As someone who's raced 10 half-marathons, some for PRs and others just because I could, I can tell you one thing for sure: dressing up for races is FUN. Now, I haven't gone all out in a head-to-toe costume quite yet, but even just tossing on a Sparkle Athletic skirt with matching Sparkly Soul headbands is enough to add a little pizazz to my racing adventure.
I'm not the only one inspired to costume it up, either. Just a quick search of "race costumes" on Pinterest brought up thousands of pins and hundreds of boards, all with creative, quirky and sometimes totally insane ideas of how to dress up for a running adventure. So, now that I know this trend is completely awesome to more than just me, I went to the experts. And it turns out, my friends, that if dressing up is what gets you from start to finish with a smile on your face, then you could totally have the best race of your life. Here's why:
You're a part of the pack. Like I said, bandwagon-jumping is totally cool here. Research has shown that being a part of a group can have a positive effect on your mental state of being. Now, whether that's dressing up because everyone else is doing it is totally up to you. And yes, everyone else is doing it. According to Road Runners Club of America, alternate format runs—aka powder runs, glow runs, costume runs, etc—have seen a major spike in the last two to three years. "They provide a fun opportunity for people to get active and experience the joy of participating in an event," says Executive Director Jean Knaack. "We hope [it] leads to more participation in running events down the road."
It makes you smile. While there might not be any hard stats, "athletes know they have to think positively in order to perform well," says Michele Olson, FITNESS advisory board member and professor of exercise science at Auburn University at Montgomery. "If they don't, their chances of doing well are slim to none." Translation: if you're going back and forth about whether it's "cool" to run in costume, put the dang thing on. Chances are you're going to get psyched up (and tons of cheers), which could translate into one heck of a race performance. Case in point: editorial assistant Lauren Cardarelli conquered the Disney Wine and Dine in full-blown Minnie Mouse attire, and she was so stoked about being dressed up with her buds that she busted out a speedy-for-her sub-8-minute pace. Get it, girl!
You could run faster. As if Lauren's performance wasn't proof enough, Olson notes that if dressing up for a race is what gets you fully invested in the event, then that's what matters most. "If you're going in, go all in," she says. "Any athlete will tell you that's what makes for the most positive athletic experience at any level." Of course, we're not saying that donning a pair of Minnie Mouse ears is what gave Lauren her speedy finish—hard training beforehand would be a big contributor there—but since it got her in the right head space to race, those magical ears probably didn't hurt.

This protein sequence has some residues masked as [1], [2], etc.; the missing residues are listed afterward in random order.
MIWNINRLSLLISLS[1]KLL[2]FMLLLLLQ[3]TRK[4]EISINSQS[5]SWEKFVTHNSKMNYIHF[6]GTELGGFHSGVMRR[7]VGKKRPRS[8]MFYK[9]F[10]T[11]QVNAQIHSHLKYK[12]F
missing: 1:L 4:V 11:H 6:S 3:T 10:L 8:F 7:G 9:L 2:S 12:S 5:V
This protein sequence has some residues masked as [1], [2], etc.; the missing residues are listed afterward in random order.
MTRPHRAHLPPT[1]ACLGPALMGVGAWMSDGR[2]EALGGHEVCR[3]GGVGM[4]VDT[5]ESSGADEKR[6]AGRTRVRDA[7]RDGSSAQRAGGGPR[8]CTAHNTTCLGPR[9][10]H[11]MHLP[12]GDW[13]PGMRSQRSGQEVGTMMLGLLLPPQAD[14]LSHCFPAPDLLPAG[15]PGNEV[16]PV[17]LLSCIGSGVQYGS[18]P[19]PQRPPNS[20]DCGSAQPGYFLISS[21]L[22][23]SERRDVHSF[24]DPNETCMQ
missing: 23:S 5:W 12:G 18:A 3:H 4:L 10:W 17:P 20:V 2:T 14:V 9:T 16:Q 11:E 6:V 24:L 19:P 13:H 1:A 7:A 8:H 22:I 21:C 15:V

And hey—dressing up isn't for everyone. After all, when I head to a race, I don't expect to see Ryan Hall dressed up as Goofy or Kara Goucher donning Superwoman duds (although she could totally pull off that title, IMO). If you're in a race to break the tape first, or even nab a super-speedy time, fussing with extra attire probably isn't your shtick. And that's fine. But if others around you do it, does it really bother you? Personally, I was inspired by the military men running 13.1 in full uniform (even the bacpack) during the Rock 'n' Roll half-marathon in Washington, D.C. I witnessed one woman in full-blown princess attire, proudly showing off a bald head because she had just finished chemotherapy treatments before the Disney Wine and Dine. And when I raced the Strip at Night in Vegas, you can bet I saw my fair share of Elvis impersonators.
So, I say forget the haters. If you want to wear a tutu, a cape or even footie pajamas, wear it with pride. At the very least, you have a great story to tell when you enjoy that post-victory brunch.
Photos from top to bottom:
Assistant Web Editor Samantha Shelton racing the Run Rock 'n Roll D.C. half-marathon in a sparkly skirt.
Editor-in-Chief Betty Wong (far right) running the Disney half-marathon dressed as Peter Pan.
Editorial Assistant Lauren Cardarelli (middle, left of Rafiki) dressed as Minnie Mouse for the Disney Wine and Dine half-marathon.
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